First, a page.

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Research in the South Pacific Area

Nature volume 159, pages 735736 (31 May 1947) | Download Citation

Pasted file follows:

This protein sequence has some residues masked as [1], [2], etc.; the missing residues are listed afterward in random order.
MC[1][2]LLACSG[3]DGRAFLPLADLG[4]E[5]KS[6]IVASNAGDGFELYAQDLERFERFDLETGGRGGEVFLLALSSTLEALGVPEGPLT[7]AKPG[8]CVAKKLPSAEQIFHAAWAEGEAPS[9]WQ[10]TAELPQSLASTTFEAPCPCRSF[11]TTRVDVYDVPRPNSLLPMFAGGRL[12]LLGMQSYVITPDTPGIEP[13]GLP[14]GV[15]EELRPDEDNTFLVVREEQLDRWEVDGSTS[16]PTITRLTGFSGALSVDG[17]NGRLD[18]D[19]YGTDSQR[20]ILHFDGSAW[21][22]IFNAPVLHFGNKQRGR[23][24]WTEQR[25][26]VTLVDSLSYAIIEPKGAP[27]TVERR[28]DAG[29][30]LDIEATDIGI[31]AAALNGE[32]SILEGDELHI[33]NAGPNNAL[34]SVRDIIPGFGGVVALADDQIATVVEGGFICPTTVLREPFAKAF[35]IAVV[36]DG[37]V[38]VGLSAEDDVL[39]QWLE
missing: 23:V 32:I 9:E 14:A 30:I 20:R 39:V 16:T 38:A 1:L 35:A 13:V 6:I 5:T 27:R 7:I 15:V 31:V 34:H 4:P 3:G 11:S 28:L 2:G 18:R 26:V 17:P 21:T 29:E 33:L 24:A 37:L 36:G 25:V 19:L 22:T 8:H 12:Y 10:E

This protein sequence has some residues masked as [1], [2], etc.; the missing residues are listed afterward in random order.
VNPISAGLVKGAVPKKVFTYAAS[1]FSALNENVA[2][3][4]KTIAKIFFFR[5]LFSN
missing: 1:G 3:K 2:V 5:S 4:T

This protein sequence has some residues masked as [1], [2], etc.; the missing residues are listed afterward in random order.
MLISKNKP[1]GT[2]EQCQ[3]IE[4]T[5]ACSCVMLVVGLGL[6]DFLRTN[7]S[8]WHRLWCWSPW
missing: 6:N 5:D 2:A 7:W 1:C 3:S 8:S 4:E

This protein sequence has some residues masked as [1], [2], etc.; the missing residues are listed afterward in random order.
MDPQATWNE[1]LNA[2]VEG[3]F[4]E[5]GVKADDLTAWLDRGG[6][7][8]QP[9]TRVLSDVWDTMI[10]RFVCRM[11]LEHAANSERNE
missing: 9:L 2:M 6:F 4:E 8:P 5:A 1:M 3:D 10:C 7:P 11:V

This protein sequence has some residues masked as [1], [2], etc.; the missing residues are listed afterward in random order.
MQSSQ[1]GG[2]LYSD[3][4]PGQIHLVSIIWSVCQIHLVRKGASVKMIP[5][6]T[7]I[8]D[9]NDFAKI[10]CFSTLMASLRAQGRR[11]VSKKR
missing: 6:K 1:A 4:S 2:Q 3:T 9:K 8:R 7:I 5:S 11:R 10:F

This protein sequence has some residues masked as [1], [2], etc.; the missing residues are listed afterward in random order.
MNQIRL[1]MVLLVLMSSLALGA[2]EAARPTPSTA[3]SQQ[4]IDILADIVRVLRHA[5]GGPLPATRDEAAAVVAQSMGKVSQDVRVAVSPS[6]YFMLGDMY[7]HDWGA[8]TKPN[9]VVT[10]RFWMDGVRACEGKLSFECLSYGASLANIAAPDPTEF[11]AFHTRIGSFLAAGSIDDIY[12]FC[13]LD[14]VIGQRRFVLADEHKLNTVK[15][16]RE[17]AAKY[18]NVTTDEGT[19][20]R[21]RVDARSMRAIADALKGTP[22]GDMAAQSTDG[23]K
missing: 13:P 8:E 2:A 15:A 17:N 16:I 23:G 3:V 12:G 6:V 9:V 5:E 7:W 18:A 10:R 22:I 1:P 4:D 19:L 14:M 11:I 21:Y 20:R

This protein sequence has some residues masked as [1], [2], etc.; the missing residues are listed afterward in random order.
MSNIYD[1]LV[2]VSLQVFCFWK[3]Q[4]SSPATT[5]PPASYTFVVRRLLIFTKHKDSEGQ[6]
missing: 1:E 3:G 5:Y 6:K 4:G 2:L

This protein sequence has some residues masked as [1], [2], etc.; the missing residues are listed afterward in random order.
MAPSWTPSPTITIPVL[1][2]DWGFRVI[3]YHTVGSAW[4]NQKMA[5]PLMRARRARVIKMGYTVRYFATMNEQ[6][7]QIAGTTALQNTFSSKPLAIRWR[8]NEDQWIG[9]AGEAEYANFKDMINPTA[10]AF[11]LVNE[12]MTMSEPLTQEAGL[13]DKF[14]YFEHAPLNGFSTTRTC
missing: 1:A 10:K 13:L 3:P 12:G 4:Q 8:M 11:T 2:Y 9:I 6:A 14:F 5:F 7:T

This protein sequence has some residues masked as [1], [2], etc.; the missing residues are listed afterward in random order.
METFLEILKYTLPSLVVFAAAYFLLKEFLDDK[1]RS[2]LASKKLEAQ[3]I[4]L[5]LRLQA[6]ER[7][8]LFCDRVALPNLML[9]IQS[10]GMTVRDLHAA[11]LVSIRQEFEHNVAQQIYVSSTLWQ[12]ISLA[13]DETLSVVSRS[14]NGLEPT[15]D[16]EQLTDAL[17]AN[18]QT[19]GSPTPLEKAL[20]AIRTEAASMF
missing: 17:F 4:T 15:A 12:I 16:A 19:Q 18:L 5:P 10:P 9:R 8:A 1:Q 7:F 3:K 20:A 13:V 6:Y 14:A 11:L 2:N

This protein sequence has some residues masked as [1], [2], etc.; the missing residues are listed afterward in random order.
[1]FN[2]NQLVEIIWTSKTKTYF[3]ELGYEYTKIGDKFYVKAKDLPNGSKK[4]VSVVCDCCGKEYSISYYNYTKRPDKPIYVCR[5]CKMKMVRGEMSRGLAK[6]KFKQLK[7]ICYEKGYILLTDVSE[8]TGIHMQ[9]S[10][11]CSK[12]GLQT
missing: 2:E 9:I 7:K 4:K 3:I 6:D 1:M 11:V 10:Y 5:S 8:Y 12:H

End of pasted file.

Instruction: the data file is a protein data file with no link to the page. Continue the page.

AN important outcome of the South Seas Conference at Canberra, January 28-February 6, 1947, attended by delegations representing the Governments, of Australia, France, the Netherlands, New Zealand, Great Britain and the United States, which administer non-self-governing territories in the South Seas, was the signing of an agreement establishing the South Pacific Commission, which will seek to promote the economic and social welfare and advancement of two million people in the South Pacific. The Commission is to appoint an advisory research council of persons distinguished in fields of research within the competence of the Commission, including some full-time appointments of persons highly qualified in the fields of health and economic and social development, together with a full-time director of research. The functions of the research council include the maintenance of a continuous survey of research needs in the territories within the scope of the Commission, and making recommendations to the Commission on research to be undertaken ; arranging for the prosecution of research studies approved by the Commission, using existing institutions where appropriate and feasible ; and co-ordinating the research activities of other bodies working within the field of the Commission's activities, and availing itself, where possible, of the assistance of such bodies. The council may also appoint technical standing research committees to consider problems in particular fields of research, and, with the approval of the Commission, ad hoc research committees to deal with special problems.

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